Here, we characterize and compare rodent assemblages from crop fields and rangelands of the 4 Pampa districts included in Buenos Aires province, Argentina, to analyze the role of regional context, land use, and vegetation structure in determining the structure of rodent assemblages at the plot scale. Habitat generalist species (Calomys laucha and Mus musculus) tended to be more abundant in crop fields, whereas habitat specialists (Akodon azarae and Oxymycterus rufus) tended to be more abundant in rangelands. However, the degree of spatial segregation between habitat generalists and specialists and the associations between particular rodent species and land use differed among districts. The abundance of the dominant species (C. laucha and A. azarae) was positively associated with vegetation height. We also found a positive association between the abundance of the dominant species in a certain land use and the representation of that land use in the Pampa district, which suggests an effect of the regional context on local assemblages. Our results show that the structure of the rodent assemblage in a certain plot is the result of the interaction between the district the plot is in and the land use (and management) it is under. Future studies could shed light to the mechanisms behind the district effect observed in this study.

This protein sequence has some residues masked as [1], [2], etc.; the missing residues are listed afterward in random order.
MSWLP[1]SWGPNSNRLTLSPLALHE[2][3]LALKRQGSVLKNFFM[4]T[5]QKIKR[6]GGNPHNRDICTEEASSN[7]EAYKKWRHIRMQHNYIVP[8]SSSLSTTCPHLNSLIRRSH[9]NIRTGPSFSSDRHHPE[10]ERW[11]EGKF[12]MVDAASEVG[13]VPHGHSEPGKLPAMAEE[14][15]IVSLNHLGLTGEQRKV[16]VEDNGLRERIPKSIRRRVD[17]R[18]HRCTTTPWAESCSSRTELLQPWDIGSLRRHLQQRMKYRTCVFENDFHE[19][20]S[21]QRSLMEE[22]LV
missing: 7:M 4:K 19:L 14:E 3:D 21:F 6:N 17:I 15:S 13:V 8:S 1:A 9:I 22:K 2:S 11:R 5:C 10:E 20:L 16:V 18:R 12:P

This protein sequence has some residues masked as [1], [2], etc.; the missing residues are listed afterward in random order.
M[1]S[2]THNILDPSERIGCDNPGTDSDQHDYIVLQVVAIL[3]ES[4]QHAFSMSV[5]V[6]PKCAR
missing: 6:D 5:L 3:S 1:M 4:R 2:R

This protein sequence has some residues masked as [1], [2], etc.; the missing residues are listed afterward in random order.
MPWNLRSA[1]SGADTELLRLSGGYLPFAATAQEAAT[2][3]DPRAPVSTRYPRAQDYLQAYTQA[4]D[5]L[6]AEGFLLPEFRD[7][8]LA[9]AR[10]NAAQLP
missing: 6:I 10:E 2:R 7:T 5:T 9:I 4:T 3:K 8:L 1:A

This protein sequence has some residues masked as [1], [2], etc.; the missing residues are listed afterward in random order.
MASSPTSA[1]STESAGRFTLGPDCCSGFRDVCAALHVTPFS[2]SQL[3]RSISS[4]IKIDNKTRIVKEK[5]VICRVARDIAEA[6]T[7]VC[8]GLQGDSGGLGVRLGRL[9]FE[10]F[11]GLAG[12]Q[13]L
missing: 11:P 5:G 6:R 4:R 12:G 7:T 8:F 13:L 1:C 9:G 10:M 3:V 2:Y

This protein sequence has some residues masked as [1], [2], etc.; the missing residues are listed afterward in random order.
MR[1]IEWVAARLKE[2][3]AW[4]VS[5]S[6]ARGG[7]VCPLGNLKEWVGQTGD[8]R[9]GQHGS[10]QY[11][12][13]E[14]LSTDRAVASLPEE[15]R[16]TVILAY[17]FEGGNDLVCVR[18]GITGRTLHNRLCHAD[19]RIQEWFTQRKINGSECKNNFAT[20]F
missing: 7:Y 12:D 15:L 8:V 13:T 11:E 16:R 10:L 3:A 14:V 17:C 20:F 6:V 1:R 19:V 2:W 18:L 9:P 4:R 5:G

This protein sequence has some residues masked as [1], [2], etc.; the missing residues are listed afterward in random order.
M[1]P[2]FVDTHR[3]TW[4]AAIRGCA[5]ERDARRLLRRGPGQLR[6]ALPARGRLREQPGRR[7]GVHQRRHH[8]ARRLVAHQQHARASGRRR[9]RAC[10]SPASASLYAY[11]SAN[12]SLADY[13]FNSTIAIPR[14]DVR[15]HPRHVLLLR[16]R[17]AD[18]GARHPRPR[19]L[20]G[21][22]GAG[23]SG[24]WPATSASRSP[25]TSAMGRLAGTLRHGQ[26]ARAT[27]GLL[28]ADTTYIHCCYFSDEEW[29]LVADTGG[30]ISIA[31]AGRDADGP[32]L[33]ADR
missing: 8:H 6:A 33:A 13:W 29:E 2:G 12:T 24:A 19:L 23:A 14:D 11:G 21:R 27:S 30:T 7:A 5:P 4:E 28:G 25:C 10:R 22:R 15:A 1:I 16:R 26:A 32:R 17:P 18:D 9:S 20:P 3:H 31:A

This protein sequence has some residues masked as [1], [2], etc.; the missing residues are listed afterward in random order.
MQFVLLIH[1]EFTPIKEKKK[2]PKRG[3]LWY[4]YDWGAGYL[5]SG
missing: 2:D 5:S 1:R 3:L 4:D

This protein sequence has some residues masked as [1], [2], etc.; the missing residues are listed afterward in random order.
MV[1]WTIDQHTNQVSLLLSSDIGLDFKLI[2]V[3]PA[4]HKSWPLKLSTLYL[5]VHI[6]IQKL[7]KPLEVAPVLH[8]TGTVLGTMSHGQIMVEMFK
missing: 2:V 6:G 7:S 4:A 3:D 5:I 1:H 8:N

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Vol. 98 • No. 6